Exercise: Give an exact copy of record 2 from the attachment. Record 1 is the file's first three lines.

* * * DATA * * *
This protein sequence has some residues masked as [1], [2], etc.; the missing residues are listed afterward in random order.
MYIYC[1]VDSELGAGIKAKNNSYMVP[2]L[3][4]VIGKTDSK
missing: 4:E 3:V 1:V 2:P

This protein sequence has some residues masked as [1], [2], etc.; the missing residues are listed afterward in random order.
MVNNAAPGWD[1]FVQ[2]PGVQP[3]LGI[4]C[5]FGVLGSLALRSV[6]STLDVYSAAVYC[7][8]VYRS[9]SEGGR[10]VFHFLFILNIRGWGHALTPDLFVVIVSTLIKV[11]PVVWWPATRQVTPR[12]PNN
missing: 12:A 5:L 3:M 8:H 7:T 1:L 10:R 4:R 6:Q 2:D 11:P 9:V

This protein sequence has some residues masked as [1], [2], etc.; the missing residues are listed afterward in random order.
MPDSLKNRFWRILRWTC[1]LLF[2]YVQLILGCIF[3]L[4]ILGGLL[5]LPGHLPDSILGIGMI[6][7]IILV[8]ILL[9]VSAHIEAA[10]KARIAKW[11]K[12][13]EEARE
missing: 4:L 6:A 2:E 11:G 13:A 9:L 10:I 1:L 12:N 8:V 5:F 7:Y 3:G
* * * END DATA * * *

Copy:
This protein sequence has some residues masked as [1], [2], etc.; the missing residues are listed afterward in random order.
MVNNAAPGWD[1]FVQ[2]PGVQP[3]LGI[4]C[5]FGVLGSLALRSV[6]STLDVYSAAVYC[7][8]VYRS[9]SEGGR[10]VFHFLFILNIRGWGHALTPDLFVVIVSTLIKV[11]PVVWWPATRQVTPR[12]PNN
missing: 12:A 5:L 3:M 8:H 7:T 1:L 10:R 4:R 6:Q 2:D 11:P 9:V